Be There For Them

Younger Clubbing

When I was younger and in my early 20’s I used to hate going clubbing. In fact I still do. It’s loud. It’s gross. Hot and sweaty. People frantically trying to get the bartender’s attention for a drink. Desperate to get back to their friend group and continue to try and be the “life of the party” while hitting on whatever guy or girl just so happens to be their most likely viability for going home with at the end of the night. I hated it. The cloying insecurity was rank. And spending $15 on a jack and coke just to get jostled around, drunk, and almost puke on the floor was not my idea of a good time. So I would stand. Almost like a bouncer. My arms crossed near the front door. I was tired. I didn’t want to be there. I was only there because my friend Joe was there and I was under the mistaken impression that I had to be somewhere cool doing something cool in order to be seen as a “cool dude”. Oh how wrong I was. Things came to a culmination one night in Baltimore city. I was inside some other nameless club. I remember another friend of a friend, Zack, was somewhere in the club with Joe hitting on numerous girls. And I had enough of the din. I spent most of my time wandering aimlessly around, putting on my “fuck off” face, and doing my signature, stand leaning against the front of the club waiting to leave. And then it hit me. Who was I doing this for? Because I certainly wasn’t doing it for me. I didn’t care about this situation. But Joe and Zack did. So I was out with them. From here I had two options. I could either sulk in the corner. Or I could just give myself to the moment. I could be there for them, instead of focusing just on what I wanted. So I resolved to myself that from that moment on I would stop going clubbing, and I would stop doing social events and things just because I thought it would make me cooler in other peoples’ eyes. On the other side, I also told myself that if I did find myself in this situation again, I would be there for the people around me instead of just thinking about myself. To that end, I stopped my clubbing, and I began my path to living more authentically. And when I did find myself in a similar situation a year later, I tore up the club. Once again I was there with Joe and another friend. But this time I danced to abandon. I was there for everyone, not just for myself. Ironically Joe’s envy was palpable. I never went clubbing with him again after that night. But I remember having the time of my life. I got a few numbers. And I never worried about “being myself” again. I just existed in the moment. And because of that I was able to give my all to those around me. And in the end, I became a more complete person by seeking to complete the experience for other people.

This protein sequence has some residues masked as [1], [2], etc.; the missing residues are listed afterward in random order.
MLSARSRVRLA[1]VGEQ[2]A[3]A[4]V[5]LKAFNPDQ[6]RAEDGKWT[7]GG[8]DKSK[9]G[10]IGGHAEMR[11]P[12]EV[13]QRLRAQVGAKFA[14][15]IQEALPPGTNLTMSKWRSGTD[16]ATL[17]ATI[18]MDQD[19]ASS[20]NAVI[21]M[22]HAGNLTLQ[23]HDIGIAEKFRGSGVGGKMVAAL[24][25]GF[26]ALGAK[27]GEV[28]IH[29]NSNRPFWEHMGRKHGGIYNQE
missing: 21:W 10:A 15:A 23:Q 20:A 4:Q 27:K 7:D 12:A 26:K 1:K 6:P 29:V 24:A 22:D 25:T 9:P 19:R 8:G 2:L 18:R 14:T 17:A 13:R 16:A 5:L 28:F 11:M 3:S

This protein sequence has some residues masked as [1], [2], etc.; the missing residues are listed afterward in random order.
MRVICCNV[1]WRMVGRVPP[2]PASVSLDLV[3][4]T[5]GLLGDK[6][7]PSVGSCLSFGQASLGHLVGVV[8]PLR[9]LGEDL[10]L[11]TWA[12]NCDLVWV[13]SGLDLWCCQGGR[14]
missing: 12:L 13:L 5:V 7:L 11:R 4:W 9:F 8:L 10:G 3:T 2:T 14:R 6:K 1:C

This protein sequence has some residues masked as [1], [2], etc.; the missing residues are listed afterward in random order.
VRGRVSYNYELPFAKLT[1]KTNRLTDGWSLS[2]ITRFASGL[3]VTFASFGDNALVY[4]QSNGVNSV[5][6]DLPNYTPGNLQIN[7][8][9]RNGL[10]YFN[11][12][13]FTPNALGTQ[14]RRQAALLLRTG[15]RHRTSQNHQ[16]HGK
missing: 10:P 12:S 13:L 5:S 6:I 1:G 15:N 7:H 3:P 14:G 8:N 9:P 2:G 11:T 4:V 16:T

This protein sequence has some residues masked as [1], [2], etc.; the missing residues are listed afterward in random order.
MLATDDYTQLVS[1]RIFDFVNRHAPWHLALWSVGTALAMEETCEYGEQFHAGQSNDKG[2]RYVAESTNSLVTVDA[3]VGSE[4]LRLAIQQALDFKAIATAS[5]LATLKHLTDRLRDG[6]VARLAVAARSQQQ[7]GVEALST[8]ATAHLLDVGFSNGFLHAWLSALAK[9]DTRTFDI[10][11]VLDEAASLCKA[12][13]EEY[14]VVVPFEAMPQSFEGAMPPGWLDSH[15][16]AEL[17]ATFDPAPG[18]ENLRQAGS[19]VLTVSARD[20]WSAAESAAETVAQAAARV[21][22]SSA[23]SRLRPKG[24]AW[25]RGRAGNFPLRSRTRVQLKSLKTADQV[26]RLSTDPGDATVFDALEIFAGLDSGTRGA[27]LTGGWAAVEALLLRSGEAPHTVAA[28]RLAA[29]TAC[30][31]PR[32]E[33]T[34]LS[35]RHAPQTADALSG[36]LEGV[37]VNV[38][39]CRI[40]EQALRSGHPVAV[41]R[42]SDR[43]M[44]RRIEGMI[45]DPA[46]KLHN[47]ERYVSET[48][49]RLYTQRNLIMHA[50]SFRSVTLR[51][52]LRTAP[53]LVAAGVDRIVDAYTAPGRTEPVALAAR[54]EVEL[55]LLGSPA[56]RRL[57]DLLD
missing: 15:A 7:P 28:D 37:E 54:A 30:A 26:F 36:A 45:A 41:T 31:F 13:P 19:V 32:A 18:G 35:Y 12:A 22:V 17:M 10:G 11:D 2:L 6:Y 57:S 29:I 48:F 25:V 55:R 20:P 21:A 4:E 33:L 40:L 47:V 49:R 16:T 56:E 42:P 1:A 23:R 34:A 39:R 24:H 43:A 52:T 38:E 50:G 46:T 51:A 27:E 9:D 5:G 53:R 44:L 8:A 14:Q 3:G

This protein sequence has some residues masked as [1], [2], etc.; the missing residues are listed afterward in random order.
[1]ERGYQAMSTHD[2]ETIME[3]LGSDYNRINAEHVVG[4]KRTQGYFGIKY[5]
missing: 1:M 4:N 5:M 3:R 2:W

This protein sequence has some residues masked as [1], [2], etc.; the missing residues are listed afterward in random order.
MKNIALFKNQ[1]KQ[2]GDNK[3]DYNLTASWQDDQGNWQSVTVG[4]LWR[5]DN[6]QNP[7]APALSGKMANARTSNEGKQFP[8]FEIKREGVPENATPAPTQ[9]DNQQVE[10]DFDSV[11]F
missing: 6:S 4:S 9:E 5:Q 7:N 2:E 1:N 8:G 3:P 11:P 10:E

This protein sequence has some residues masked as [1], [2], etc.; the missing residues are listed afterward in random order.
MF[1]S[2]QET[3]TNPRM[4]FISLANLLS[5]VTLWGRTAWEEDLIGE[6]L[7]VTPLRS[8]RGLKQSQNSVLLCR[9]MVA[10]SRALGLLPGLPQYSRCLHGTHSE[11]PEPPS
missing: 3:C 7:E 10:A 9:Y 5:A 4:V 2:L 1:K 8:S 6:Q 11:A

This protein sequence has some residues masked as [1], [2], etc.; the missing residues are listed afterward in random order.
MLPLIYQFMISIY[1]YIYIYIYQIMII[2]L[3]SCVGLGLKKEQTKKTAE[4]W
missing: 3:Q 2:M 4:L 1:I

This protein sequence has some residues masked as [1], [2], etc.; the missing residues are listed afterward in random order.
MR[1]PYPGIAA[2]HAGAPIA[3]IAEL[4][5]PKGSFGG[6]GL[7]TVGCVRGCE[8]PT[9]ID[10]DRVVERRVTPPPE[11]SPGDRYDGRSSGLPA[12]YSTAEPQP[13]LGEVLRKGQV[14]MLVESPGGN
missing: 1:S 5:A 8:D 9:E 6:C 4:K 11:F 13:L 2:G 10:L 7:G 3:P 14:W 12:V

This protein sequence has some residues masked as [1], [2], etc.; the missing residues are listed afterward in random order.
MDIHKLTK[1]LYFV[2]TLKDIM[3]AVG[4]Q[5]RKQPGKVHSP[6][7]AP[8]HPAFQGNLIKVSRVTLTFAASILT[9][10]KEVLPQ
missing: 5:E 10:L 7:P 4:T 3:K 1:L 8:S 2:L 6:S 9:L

Hockey rink teams

Taking the previous lesson forward. I began to notice all around me a certain pattern. In any social situation where people are interacting with each other, there are those who seem to be “holding back” and those who are going all out. The difference is subtle but palpable. In any group or organized effort there are those that push a little harder. They’re a little more outgoing. And it opens them up to more opportunity. Because they know the stakes. Flash forward about five years from the previous story and I find myself working inside an ice rink. Well, not an ice rink, but in a restaurant inside of an ice rink. Every Friday, Saturday, and Sunday junior teams of boys aged anywhere between 14 and 20 come in to play hockey in their respective leagues. All the while being coached and trained and camped by a myriad of hockey veterans and experts. But there seems to be a palpable difference between certain boys with the “it” factor and those who do not. And that’s heart. Or what hockey players lovingly refer to as “jam ”.